Bellevue sell-off creates opportunity, with feasibility study just start of story

Barry FitzGerald

Independent Journalist

Plus, $9 million Trigg says its potash fertiliser project is set to generate rapid growth – and not just for fruit trees.

Bellevue’s “stage one” feasibility study (FS) into the development of its high-grade namesake project in WA has lifted the lid on a “green” money-making machine.

Mind you, Bellevue’s 22% share price fall to 75.5c on Thursday’s release of the FS did not exactly reflect that outcome.

As is usual with such studies in a down market for gold – the price has fallen from US$1,957/oz in early January to $US1,783/oz on rising US interest rates and the tech-led surge on Wall Street – there can be an over-reaction to the downside from so-called misses to expectations.

There were some misses on market expectations in the Bellevue FS, but they were nothing major and likely reflected an under-appreciation of the fact that the FS is very much the start of the story.

The good news from all that is that the over-the-top sell-off on Thursday - from a focus on the minutiae rather than the bigger picture - has created upside in Bellevue that wasn’t there before. It is what value investors want.

Bustling Tolga Kumova is not exactly a value investor. But he does like money. He is still a big shareholder, mostly acquired back when Bellevue was a 5c stock three years ago.

He was back in the market bidding for the stock yesterday after digesting the FS.

“My view is that there was nothing wrong with the FS – AISC costs of $A1,079/oz, 150,000oz of average annual production, with higher capex because of higher production compared with original expectations,” Kumova said.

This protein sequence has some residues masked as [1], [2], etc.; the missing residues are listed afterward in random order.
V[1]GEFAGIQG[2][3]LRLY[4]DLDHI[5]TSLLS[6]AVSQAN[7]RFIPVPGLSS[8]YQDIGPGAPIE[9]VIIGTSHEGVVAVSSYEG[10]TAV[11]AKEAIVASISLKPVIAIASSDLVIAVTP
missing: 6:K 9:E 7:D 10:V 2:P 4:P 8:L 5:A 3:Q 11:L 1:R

“Apart from anything else, the market’s reaction makes it a prime candidate for a takeover bid.

“It’s worth a lot more to someone else than the market is giving it credit for.”

As noted previously, Bellevue is in the same part of the goldfields as Northern Star’s Jundee/Bronzewing, Gold Field’s Agnew operation and St Barbara’s Gwalia.

There is no doubt that all three would have been flipping through the FS yesterday. What would have been of particular interest to them is that in their hands, the project would command much higher EV/EBITDA multiples than is currently the case in Bellevue’s hands.

The EV/EBITDA for Bellevue on Bloomberg figures is about two-times on current numbers whereas leading gold issues are trading on six- to 10-times at the moment. Looked at another way, that implies $2 a share for Bellevue at 4-times and $3 at 6-times.

So just sticking to the FS, any acquirer could achieve major a major value uplift just by having Bellevue in their stable with their existing EV/EBITDA multiples applied. Then there are the synergies to be had from not having to build a stand-alone treatment plant.

As a standalone, Bellevue will do nicely anyway. On the FS figures (using the current Aussie-dollar spot price), it would be one of the most profitable in the country based on a life of mine EBITDA margin of 63% ($1.6 billion in the initial seven years).

The internal rate of return on the $255 million capital cost was estimated at a post-tax 35% (58% pre-tax), with debt funding discussions underway, bolstered as they are by the company’s cash balance of $127 million (December 31).

First gold is targeted for the December quarter next year. Well before then, the expectation is that there will be multiple upgrades to the FS, with the first flagged for June this year.

As it is, the company has been adding an average of 70,000 ounces to the resource base every month since the discovery hole in November 2017.

The stage one FS was based on a probable ore reserve of 690,000oz at 8g/t for an initial mine life of 7.4 years. The overall resource stands at 2.4Moz at 10g/t, with drilling results since November yet to be included.